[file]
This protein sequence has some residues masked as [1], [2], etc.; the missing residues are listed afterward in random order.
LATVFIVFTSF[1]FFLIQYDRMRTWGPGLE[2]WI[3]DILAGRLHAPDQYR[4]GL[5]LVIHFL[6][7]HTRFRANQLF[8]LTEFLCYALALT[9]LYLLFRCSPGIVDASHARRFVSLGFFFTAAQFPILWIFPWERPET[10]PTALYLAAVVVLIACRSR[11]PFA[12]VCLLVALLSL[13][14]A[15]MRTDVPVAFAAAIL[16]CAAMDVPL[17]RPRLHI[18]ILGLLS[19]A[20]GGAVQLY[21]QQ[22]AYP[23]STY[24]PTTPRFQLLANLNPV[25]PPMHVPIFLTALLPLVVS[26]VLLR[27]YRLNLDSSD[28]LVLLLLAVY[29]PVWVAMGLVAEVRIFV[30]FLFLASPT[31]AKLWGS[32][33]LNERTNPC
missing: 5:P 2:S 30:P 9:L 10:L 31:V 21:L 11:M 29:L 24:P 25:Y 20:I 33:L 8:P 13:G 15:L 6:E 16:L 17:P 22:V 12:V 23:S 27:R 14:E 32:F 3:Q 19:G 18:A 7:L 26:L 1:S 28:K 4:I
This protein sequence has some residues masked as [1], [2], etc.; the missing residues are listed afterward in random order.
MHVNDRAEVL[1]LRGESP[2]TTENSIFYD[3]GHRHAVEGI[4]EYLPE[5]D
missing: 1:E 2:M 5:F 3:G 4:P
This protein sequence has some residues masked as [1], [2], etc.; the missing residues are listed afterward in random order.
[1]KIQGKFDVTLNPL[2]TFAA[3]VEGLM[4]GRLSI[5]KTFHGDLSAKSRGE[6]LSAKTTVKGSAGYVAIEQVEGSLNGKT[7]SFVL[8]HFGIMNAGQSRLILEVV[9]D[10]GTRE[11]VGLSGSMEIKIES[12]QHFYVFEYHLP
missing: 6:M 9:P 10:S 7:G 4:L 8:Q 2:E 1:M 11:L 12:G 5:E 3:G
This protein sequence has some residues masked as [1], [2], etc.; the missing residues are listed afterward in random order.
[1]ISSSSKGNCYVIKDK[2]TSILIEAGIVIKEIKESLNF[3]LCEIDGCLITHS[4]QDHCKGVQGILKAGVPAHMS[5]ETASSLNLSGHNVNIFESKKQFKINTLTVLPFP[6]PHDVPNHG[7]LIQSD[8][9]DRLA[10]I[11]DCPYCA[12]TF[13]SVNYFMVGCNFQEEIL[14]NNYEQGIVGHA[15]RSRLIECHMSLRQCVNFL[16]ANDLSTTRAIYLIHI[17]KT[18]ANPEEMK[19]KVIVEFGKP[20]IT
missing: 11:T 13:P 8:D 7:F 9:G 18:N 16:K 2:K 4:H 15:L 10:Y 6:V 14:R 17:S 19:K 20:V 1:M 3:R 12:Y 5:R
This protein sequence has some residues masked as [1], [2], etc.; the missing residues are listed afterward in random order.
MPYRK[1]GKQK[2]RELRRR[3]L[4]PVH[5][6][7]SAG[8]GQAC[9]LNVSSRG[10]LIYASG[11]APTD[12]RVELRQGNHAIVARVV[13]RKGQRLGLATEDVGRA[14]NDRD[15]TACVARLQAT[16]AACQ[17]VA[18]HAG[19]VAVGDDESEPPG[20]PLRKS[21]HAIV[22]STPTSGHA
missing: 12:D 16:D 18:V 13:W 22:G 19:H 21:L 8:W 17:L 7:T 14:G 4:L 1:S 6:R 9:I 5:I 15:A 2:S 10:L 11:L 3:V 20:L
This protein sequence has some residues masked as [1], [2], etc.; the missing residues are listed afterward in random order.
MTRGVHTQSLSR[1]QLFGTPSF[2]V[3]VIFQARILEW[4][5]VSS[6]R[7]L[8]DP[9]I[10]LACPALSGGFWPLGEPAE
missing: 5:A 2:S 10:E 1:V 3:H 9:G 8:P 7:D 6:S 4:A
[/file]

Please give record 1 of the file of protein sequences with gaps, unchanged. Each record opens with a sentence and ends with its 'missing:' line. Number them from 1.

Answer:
This protein sequence has some residues masked as [1], [2], etc.; the missing residues are listed afterward in random order.
LATVFIVFTSF[1]FFLIQYDRMRTWGPGLE[2]WI[3]DILAGRLHAPDQYR[4]GL[5]LVIHFL[6][7]HTRFRANQLF[8]LTEFLCYALALT[9]LYLLFRCSPGIVDASHARRFVSLGFFFTAAQFPILWIFPWERPET[10]PTALYLAAVVVLIACRSR[11]PFA[12]VCLLVALLSL[13][14]A[15]MRTDVPVAFAAAIL[16]CAAMDVPL[17]RPRLHI[18]ILGLLS[19]A[20]GGAVQLY[21]QQ[22]AYP[23]STY[24]PTTPRFQLLANLNPV[25]PPMHVPIFLTALLPLVVS[26]VLLR[27]YRLNLDSSD[28]LVLLLLAVY[29]PVWVAMGLVAEVRIFV[30]FLFLASPT[31]AKLWGS[32][33]LNERTNPC
missing: 5:P 2:S 30:P 9:L 10:L 31:V 21:L 11:M 29:L 24:P 25:Y 20:I 33:L 8:P 13:G 15:L 6:E 16:L 17:P 22:V 12:V 23:S 27:R 14:E 32:F 3:Q 19:G 18:A 7:L 26:L 1:S 28:K 4:I